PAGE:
80-year-old Marland T. has faced many challenges in his eventful life. The retired Navy pilot and former commander of the U.S.S. Kitty Hawk faced one of his biggest challenges recently when he slipped and fell, suffering a vertebral compression fracture. The otherwise healthy and active senior citizen was surprised to be suddenly bedridden by his fracture.
"The pain was excruciating and I could barely move. I could only walk a few feet," he said.
Common in senior adults and especially in older women with osteoporosis, vertebral compression fractures are painful conditions that occur when the spine essentially breaks under its own weight. The fractures lead to severe pain, deformity, and loss of height.
While his situation appeared grim, Marland saw Dr. Slosar and was relieved to hear that there was a promising treatment for him.
Dr. Slosar performed a minimally-invasive procedure called the StabiliT™ Vertebral Augmentation on Marland. By using two small incisions and an automated injection system, Dr. Slosar was able to inject bone cement into the affected area that had collapsed. The hardened cement essentially filled in the collapsed vertebral cavity. The procedure is unique because it uses a radio frequency energy-responsive system which increases the bone cement's thickness on demand by the surgeon as he is delivering the cement into the affected vertebral cavity.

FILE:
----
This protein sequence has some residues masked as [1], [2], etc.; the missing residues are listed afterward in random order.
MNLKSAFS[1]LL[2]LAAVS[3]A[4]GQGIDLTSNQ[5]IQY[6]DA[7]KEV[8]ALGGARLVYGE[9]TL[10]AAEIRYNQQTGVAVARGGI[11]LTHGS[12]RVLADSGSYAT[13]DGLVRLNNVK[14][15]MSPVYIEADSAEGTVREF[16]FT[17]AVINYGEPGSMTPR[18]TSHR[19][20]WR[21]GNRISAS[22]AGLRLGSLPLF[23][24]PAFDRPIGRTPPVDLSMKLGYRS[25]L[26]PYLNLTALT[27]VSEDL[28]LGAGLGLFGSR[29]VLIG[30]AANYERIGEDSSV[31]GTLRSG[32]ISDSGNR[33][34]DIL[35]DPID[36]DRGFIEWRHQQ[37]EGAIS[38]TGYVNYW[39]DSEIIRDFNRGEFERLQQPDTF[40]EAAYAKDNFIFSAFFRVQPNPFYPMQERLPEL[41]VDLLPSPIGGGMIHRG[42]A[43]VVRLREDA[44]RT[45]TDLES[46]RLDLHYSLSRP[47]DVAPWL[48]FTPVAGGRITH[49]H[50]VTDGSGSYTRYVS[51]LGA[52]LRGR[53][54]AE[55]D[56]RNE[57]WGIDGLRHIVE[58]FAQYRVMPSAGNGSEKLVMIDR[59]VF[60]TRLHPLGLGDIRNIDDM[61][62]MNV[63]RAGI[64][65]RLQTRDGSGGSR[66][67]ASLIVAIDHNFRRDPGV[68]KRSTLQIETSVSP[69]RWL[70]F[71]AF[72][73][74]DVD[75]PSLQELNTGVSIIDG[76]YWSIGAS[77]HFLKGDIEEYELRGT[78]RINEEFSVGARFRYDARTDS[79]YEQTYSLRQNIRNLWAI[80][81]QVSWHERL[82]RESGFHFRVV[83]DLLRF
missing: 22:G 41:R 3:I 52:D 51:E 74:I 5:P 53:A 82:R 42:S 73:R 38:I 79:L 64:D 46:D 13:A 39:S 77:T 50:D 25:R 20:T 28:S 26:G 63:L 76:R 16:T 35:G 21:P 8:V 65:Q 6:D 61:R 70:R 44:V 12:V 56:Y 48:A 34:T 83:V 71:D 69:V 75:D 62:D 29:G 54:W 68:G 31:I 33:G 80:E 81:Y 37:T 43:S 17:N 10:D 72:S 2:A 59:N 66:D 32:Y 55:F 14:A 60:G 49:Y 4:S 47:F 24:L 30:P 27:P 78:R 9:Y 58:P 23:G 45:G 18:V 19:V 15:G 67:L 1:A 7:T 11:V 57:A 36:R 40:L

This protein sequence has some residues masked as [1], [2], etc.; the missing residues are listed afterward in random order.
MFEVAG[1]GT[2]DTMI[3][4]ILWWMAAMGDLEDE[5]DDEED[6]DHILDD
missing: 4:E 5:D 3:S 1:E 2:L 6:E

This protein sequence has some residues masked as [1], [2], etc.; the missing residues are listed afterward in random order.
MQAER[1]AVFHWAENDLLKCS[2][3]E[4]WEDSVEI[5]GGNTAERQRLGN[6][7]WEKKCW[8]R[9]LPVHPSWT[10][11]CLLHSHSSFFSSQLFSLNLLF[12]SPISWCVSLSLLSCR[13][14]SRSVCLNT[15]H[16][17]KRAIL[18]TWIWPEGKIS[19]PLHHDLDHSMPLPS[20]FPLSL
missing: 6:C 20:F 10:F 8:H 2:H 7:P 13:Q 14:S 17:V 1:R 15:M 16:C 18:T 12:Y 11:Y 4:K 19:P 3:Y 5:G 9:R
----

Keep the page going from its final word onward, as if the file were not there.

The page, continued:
The surgery took less than an hour and Marland went home from the hospital the next day with no pain. "This is a safer, faster, and less invasive surgery to alleviate this debilitating condition. My patients have healed very quickly and enjoy getting back to their daily activities," says Dr. Slosar.
Marland is thrilled to be back at work again and enjoying life with family and friends. "I lead an active life again," he says. "I can do everything I was doing. I can go to the office, walk, bend over, turn, twist, garden, and go out socially again."
"Marland is just a fantastic gentleman and a testimony to the power of minimally invasive fracture stabilization. It was only a few years ago that we had nothing to offer patients with these debilitating injuries. Now, most are pain-free soon after the fracture stabilization." - Paul Slosar, M.D.